- Transportation Secretary Elaine Chao and Education Secretary Betsy DeVos both resigned. Although both cited what had happened at the Capitol, there was speculation they resigned to avoid involvement in any potential 25th Amendment move.
- Trump's former chief of staff, retired General John Kelly, told CNN he thought Trump should be removed via the 25th Amendment.
- The Wall Street Journal, which, like Fox News, is owned by Rupert Murdoch, called on Trump to resign. The conservative editorial board wrote, "This was an assault on the constitutional process of transferring power after an election."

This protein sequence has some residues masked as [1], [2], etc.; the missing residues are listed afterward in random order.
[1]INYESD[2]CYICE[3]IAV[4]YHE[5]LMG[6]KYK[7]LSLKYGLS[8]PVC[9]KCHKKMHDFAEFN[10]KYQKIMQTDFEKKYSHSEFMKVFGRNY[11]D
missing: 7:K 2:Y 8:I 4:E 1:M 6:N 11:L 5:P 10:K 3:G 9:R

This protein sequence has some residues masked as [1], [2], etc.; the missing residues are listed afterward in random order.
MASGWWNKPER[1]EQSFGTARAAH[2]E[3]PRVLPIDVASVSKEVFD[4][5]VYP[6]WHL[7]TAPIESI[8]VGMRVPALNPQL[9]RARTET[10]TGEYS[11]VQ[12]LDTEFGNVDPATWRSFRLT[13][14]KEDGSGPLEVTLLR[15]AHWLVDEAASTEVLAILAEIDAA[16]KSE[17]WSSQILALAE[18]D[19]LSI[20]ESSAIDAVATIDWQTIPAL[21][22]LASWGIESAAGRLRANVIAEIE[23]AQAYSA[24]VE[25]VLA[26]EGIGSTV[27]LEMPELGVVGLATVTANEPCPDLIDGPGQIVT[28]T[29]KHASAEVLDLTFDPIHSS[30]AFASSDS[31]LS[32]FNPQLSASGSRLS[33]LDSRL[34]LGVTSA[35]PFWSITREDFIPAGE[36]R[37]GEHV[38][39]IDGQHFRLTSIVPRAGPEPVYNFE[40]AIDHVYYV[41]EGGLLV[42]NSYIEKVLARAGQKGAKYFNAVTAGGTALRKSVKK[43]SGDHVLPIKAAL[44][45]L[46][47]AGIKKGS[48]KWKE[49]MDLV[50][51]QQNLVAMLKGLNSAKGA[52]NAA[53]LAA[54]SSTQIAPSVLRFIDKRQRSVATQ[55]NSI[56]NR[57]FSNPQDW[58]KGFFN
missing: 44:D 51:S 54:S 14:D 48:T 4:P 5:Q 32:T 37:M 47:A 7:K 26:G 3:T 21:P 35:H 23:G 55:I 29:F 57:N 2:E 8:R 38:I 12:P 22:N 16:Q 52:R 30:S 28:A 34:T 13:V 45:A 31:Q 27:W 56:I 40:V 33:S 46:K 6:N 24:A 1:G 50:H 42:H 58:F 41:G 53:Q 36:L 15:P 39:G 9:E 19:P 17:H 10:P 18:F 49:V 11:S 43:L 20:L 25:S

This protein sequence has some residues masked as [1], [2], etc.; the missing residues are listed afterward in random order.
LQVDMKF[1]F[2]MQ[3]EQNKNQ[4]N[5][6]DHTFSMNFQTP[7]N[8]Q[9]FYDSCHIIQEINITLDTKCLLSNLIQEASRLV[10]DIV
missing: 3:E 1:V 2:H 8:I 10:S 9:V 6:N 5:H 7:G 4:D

USA Today just came out in favor of a 25th Amendment removal. They are running my column as the opposing view. https://t.co/44doQBIzUm In order to impose this ignoble moment on Trump, the Congress would create precedent for future such removals on ill-defined mental disabilities.— Jonathan Turley (@JonathanTurley) January 8, 2021
Stunning >> MULTITUDE of officers line the front of the Capitol in silence, honoring fallen US Capitol Police Officer Brian Sicknick... Rest In Peace#breaking @WUSA9 @CBSNews pic.twitter.com/swKVbSKcQe— Mike Valerio (@MikevWUSA) January 8, 2021
Fears of new attacks after pro-Trump rioters breach Capitol https://t.co/yHNQro0SNV— CBS News (@CBSNews) January 8, 2021